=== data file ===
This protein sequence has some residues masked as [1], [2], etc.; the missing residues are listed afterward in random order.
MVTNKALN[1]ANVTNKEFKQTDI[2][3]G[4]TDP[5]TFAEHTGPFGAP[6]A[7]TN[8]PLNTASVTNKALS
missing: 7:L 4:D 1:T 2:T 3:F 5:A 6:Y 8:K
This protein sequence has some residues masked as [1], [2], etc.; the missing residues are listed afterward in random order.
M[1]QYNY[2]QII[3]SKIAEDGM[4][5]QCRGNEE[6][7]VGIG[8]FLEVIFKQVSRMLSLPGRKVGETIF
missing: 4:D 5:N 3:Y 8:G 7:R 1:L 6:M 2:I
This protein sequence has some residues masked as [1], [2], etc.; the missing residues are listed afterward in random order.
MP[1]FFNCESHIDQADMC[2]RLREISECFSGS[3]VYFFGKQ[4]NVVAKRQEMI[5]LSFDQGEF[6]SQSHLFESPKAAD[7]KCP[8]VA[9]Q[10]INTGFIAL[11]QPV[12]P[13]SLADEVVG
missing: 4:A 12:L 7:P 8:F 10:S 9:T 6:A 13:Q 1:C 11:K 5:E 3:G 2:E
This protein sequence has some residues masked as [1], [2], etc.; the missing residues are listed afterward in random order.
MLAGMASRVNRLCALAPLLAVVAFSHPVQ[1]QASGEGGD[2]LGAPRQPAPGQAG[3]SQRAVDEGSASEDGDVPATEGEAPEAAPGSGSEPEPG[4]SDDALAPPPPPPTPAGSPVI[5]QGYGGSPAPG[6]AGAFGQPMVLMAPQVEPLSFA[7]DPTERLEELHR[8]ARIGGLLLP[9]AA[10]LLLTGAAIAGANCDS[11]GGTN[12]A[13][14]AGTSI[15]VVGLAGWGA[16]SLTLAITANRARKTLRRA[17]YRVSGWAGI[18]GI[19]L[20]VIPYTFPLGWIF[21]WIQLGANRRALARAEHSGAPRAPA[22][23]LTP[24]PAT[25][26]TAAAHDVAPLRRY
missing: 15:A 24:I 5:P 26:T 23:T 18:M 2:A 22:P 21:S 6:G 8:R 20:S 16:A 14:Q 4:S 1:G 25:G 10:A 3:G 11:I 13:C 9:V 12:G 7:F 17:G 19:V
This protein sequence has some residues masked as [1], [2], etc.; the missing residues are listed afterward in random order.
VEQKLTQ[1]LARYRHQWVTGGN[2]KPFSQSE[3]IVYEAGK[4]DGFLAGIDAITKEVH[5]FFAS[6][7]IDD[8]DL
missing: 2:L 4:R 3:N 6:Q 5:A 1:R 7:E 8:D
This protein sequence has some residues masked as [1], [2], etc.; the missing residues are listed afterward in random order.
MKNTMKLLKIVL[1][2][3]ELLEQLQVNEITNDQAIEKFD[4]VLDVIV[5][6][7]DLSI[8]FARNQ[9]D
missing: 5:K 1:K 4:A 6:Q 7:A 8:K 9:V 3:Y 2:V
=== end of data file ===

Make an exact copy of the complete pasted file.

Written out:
This protein sequence has some residues masked as [1], [2], etc.; the missing residues are listed afterward in random order.
MVTNKALN[1]ANVTNKEFKQTDI[2][3]G[4]TDP[5]TFAEHTGPFGAP[6]A[7]TN[8]PLNTASVTNKALS
missing: 7:L 4:D 1:T 2:T 3:F 5:A 6:Y 8:K
This protein sequence has some residues masked as [1], [2], etc.; the missing residues are listed afterward in random order.
M[1]QYNY[2]QII[3]SKIAEDGM[4][5]QCRGNEE[6][7]VGIG[8]FLEVIFKQVSRMLSLPGRKVGETIF
missing: 4:D 5:N 3:Y 8:G 7:R 1:L 6:M 2:I
This protein sequence has some residues masked as [1], [2], etc.; the missing residues are listed afterward in random order.
MP[1]FFNCESHIDQADMC[2]RLREISECFSGS[3]VYFFGKQ[4]NVVAKRQEMI[5]LSFDQGEF[6]SQSHLFESPKAAD[7]KCP[8]VA[9]Q[10]INTGFIAL[11]QPV[12]P[13]SLADEVVG
missing: 4:A 12:L 7:P 8:F 10:S 9:T 6:A 13:Q 1:C 11:K 5:E 3:G 2:E
This protein sequence has some residues masked as [1], [2], etc.; the missing residues are listed afterward in random order.
MLAGMASRVNRLCALAPLLAVVAFSHPVQ[1]QASGEGGD[2]LGAPRQPAPGQAG[3]SQRAVDEGSASEDGDVPATEGEAPEAAPGSGSEPEPG[4]SDDALAPPPPPPTPAGSPVI[5]QGYGGSPAPG[6]AGAFGQPMVLMAPQVEPLSFA[7]DPTERLEELHR[8]ARIGGLLLP[9]AA[10]LLLTGAAIAGANCDS[11]GGTN[12]A[13][14]AGTSI[15]VVGLAGWGA[16]SLTLAITANRARKTLRRA[17]YRVSGWAGI[18]GI[19]L[20]VIPYTFPLGWIF[21]WIQLGANRRALARAEHSGAPRAPA[22][23]LTP[24]PAT[25][26]TAAAHDVAPLRRY
missing: 15:A 24:I 5:P 26:T 23:T 18:M 2:A 22:P 21:S 6:G 8:R 20:S 16:A 14:Q 4:S 1:G 25:G 10:A 3:G 11:I 13:C 9:V 12:G 7:F 17:G 19:V
This protein sequence has some residues masked as [1], [2], etc.; the missing residues are listed afterward in random order.
VEQKLTQ[1]LARYRHQWVTGGN[2]KPFSQSE[3]IVYEAGK[4]DGFLAGIDAITKEVH[5]FFAS[6][7]IDD[8]DL
missing: 2:L 4:R 3:N 6:Q 5:A 1:R 7:E 8:D
This protein sequence has some residues masked as [1], [2], etc.; the missing residues are listed afterward in random order.
MKNTMKLLKIVL[1][2][3]ELLEQLQVNEITNDQAIEKFD[4]VLDVIV[5][6][7]DLSI[8]FARNQ[9]D
missing: 5:K 1:K 4:A 6:Q 7:A 8:K 9:V 3:Y 2:V